When you are cross-examining a witness, you should be careful not to give the witness an opportunity to explain. This is exactly what you'll do, however, if you use adjectives needlessly--
Q. "You couldn't see the collision clearly, Mr. Witness, could you?"
A. "Yes, I could. I had a very clear view of the collision. I was standing right there when it happened--there no way I could have had a better view."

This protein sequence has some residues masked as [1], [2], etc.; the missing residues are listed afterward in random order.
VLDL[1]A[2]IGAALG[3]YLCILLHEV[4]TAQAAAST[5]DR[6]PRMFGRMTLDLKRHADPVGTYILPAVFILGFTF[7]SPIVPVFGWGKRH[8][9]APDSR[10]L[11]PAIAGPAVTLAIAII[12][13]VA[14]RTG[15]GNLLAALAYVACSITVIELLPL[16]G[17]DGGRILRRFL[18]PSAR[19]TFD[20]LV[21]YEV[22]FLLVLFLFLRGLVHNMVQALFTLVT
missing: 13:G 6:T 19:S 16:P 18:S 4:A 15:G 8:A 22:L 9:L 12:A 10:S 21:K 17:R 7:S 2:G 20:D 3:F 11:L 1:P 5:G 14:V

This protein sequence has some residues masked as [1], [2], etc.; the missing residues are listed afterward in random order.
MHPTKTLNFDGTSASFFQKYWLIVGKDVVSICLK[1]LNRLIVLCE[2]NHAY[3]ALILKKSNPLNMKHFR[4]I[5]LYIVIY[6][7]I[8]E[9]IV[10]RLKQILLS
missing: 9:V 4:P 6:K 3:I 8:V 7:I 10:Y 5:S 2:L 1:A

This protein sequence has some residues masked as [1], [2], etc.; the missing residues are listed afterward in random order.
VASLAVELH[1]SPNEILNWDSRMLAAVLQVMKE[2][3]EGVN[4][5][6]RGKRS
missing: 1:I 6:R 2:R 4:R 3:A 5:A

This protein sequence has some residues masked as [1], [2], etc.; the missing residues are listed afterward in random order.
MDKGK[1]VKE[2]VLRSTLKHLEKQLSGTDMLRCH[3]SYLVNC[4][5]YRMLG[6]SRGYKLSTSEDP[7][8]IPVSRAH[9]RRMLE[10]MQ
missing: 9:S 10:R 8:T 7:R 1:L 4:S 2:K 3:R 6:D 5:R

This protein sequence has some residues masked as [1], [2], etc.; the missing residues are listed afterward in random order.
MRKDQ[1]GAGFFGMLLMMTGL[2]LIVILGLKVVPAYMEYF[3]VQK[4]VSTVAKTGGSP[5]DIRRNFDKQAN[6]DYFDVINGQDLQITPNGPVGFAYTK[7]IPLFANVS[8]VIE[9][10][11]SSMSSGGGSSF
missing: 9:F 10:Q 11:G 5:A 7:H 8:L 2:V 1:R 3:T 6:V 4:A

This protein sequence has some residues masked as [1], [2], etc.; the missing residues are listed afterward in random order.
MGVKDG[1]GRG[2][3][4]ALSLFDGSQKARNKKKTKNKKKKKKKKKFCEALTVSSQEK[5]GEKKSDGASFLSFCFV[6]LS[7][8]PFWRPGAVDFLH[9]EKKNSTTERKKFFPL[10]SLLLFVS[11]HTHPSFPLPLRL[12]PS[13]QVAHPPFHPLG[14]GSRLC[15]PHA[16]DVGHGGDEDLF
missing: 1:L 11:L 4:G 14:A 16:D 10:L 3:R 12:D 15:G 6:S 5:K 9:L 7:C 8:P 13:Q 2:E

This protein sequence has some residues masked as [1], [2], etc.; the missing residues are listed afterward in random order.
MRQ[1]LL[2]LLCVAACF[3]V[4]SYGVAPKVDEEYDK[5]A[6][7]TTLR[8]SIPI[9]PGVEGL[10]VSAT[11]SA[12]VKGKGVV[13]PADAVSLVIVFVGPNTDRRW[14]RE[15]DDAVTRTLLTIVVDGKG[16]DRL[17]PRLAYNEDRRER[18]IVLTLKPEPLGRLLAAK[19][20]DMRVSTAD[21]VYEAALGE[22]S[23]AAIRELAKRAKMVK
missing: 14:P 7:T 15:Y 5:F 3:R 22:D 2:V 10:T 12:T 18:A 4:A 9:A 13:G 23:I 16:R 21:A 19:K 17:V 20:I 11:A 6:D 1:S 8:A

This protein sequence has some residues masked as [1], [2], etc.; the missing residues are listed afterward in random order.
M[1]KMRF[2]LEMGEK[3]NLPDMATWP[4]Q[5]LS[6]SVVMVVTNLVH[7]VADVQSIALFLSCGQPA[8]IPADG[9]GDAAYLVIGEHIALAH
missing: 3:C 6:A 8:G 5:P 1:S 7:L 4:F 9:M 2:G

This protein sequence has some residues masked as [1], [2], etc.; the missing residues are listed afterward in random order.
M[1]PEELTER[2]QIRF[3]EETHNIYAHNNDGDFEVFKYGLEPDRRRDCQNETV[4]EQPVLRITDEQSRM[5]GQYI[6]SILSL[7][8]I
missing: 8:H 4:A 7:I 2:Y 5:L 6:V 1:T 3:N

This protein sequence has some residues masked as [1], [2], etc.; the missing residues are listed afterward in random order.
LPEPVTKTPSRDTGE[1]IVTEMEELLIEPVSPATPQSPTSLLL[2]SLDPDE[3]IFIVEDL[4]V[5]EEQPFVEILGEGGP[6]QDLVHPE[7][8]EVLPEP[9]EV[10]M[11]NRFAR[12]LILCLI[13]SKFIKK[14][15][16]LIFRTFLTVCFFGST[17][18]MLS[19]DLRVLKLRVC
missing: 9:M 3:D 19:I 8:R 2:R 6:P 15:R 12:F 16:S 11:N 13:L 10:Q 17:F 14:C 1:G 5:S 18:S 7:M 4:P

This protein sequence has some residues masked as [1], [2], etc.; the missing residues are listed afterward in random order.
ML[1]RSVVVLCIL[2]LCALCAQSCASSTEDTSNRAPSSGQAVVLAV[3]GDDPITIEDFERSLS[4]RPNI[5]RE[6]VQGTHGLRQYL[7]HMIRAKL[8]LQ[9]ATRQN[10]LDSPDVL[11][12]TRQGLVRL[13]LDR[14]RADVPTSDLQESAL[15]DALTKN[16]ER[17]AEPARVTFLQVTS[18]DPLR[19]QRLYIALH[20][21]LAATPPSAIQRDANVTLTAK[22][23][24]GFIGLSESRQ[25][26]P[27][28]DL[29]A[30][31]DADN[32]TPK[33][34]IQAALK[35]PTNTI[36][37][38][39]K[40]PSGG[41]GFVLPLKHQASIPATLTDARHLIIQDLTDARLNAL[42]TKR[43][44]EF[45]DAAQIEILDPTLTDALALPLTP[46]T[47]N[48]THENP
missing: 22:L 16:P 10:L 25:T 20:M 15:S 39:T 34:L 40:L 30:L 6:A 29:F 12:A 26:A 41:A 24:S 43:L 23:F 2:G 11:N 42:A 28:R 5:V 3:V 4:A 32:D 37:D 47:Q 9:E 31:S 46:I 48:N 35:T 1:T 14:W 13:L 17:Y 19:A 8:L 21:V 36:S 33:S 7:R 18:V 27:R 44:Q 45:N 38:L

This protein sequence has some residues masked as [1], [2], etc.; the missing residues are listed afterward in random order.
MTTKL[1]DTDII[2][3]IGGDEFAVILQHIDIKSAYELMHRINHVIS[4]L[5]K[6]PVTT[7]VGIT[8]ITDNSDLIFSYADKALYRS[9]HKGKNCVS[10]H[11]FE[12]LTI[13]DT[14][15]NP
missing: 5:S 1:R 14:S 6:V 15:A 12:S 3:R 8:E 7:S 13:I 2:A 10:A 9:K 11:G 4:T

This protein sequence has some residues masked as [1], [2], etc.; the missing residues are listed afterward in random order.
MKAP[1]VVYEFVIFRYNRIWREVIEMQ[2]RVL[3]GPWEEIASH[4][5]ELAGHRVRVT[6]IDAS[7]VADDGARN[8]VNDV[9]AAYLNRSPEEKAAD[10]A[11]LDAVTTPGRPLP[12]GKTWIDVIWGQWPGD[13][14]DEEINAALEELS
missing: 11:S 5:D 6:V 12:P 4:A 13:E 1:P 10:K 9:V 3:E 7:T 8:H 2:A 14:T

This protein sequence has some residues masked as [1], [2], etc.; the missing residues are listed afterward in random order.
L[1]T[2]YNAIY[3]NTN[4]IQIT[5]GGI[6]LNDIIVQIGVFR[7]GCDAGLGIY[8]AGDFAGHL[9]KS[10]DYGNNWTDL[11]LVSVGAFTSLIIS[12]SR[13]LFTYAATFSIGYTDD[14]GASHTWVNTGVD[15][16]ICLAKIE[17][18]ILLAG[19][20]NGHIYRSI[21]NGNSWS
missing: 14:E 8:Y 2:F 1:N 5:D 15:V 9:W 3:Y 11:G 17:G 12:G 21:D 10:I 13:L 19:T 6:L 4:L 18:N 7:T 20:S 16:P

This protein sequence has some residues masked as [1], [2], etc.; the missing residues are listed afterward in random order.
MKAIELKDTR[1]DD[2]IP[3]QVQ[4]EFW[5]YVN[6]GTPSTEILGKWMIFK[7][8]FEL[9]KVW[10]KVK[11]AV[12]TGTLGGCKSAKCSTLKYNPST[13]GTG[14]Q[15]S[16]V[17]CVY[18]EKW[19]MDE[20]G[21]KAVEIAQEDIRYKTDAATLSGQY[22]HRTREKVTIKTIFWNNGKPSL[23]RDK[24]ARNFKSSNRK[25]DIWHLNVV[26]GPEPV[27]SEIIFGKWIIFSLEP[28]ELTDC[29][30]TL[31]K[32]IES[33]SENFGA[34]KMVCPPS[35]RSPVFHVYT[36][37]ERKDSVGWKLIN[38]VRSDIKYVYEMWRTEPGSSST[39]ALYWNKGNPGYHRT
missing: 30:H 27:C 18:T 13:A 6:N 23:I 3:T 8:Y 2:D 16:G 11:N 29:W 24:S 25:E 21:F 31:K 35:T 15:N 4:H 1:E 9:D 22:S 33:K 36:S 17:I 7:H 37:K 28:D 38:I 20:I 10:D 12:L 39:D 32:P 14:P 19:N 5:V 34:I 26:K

The witness might also reply, "It depends on what you mean by 'clearly.'" In either case, the witness is no longer under your control, and the jury is watching him, not you.
Rather than using adjectives, think about the facts that together can stand in place of the adjective, then turn each of these facts into a separate question. It will make your point as clear as possible, will give the jury a visual image, and will keep the witness under your control--